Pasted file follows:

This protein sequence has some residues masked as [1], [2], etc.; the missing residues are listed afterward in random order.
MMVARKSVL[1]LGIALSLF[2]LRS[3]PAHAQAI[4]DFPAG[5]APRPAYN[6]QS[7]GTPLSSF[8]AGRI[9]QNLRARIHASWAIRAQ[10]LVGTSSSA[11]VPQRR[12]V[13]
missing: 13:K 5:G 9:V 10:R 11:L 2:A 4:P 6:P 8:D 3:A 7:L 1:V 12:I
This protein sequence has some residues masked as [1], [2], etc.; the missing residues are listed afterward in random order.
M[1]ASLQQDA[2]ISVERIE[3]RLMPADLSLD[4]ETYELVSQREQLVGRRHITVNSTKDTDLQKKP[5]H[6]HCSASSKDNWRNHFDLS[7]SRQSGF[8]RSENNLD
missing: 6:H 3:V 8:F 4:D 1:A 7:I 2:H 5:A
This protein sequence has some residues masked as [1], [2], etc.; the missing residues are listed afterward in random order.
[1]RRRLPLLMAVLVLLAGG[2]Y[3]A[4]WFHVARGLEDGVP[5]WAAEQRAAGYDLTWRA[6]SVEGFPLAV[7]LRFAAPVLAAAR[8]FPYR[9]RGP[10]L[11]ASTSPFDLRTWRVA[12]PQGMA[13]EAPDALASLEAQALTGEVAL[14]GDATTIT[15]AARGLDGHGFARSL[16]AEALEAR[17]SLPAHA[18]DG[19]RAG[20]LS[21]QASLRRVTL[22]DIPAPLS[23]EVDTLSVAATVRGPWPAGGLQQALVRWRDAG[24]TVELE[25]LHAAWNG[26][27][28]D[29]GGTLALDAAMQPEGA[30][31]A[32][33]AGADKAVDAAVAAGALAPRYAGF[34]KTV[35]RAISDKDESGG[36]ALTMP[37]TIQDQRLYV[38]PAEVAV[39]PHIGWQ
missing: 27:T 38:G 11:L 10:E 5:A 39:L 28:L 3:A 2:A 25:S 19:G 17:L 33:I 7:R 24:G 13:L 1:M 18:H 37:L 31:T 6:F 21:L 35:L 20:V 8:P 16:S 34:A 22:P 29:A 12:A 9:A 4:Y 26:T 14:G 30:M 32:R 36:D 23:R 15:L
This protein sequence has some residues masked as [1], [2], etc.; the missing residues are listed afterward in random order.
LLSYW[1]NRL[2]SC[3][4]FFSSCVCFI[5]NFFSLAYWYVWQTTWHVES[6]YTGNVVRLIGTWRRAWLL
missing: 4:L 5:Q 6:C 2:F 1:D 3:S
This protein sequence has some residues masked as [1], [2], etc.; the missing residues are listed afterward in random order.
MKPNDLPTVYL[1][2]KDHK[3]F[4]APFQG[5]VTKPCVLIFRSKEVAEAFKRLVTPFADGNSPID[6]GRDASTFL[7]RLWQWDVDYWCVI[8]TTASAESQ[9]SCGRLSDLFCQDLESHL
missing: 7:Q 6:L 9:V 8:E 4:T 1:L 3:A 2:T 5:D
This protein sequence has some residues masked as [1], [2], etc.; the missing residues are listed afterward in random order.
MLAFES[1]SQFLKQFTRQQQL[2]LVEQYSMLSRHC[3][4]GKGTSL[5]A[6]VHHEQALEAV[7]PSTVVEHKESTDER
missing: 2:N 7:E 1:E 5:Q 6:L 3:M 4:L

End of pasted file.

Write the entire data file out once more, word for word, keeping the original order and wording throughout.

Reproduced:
This protein sequence has some residues masked as [1], [2], etc.; the missing residues are listed afterward in random order.
MMVARKSVL[1]LGIALSLF[2]LRS[3]PAHAQAI[4]DFPAG[5]APRPAYN[6]QS[7]GTPLSSF[8]AGRI[9]QNLRARIHASWAIRAQ[10]LVGTSSSA[11]VPQRR[12]V[13]
missing: 13:K 5:G 9:V 10:R 11:L 2:A 4:P 6:P 8:D 3:A 7:L 1:V 12:I
This protein sequence has some residues masked as [1], [2], etc.; the missing residues are listed afterward in random order.
M[1]ASLQQDA[2]ISVERIE[3]RLMPADLSLD[4]ETYELVSQREQLVGRRHITVNSTKDTDLQKKP[5]H[6]HCSASSKDNWRNHFDLS[7]SRQSGF[8]RSENNLD
missing: 6:H 3:V 8:F 4:D 1:A 7:I 2:H 5:A
This protein sequence has some residues masked as [1], [2], etc.; the missing residues are listed afterward in random order.
[1]RRRLPLLMAVLVLLAGG[2]Y[3]A[4]WFHVARGLEDGVP[5]WAAEQRAAGYDLTWRA[6]SVEGFPLAV[7]LRFAAPVLAAAR[8]FPYR[9]RGP[10]L[11]ASTSPFDLRTWRVA[12]PQGMA[13]EAPDALASLEAQALTGEVAL[14]GDATTIT[15]AARGLDGHGFARSL[16]AEALEAR[17]SLPAHA[18]DG[19]RAG[20]LS[21]QASLRRVTL[22]DIPAPLS[23]EVDTLSVAATVRGPWPAGGLQQALVRWRDAG[24]TVELE[25]LHAAWNG[26][27][28]D[29]GGTLALDAAMQPEGA[30][31]A[32][33]AGADKAVDAAVAAGALAPRYAGF[34]KTV[35]RAISDKDESGG[36]ALTMP[37]TIQDQRLYV[38]PAEVAV[39]PHIGWQ
missing: 27:T 38:G 11:L 10:E 5:A 39:L 28:L 3:A 2:A 25:S 19:G 17:L 33:I 7:R 24:G 13:L 1:M 18:H 37:L 31:T 6:F 21:L 35:L 20:V 8:P 16:S 34:A 22:P 29:A 12:A 9:A 4:Y 26:T 14:G 30:M 32:R 36:D 23:R 15:L
This protein sequence has some residues masked as [1], [2], etc.; the missing residues are listed afterward in random order.
LLSYW[1]NRL[2]SC[3][4]FFSSCVCFI[5]NFFSLAYWYVWQTTWHVES[6]YTGNVVRLIGTWRRAWLL
missing: 4:L 5:Q 6:C 2:F 1:D 3:S
This protein sequence has some residues masked as [1], [2], etc.; the missing residues are listed afterward in random order.
MKPNDLPTVYL[1][2]KDHK[3]F[4]APFQG[5]VTKPCVLIFRSKEVAEAFKRLVTPFADGNSPID[6]GRDASTFL[7]RLWQWDVDYWCVI[8]TTASAESQ[9]SCGRLSDLFCQDLESHL
missing: 7:Q 6:L 9:V 8:E 4:T 1:L 3:A 2:T 5:D
This protein sequence has some residues masked as [1], [2], etc.; the missing residues are listed afterward in random order.
MLAFES[1]SQFLKQFTRQQQL[2]LVEQYSMLSRHC[3][4]GKGTSL[5]A[6]VHHEQALEAV[7]PSTVVEHKESTDER
missing: 2:N 7:E 1:E 5:Q 6:L 3:M 4:L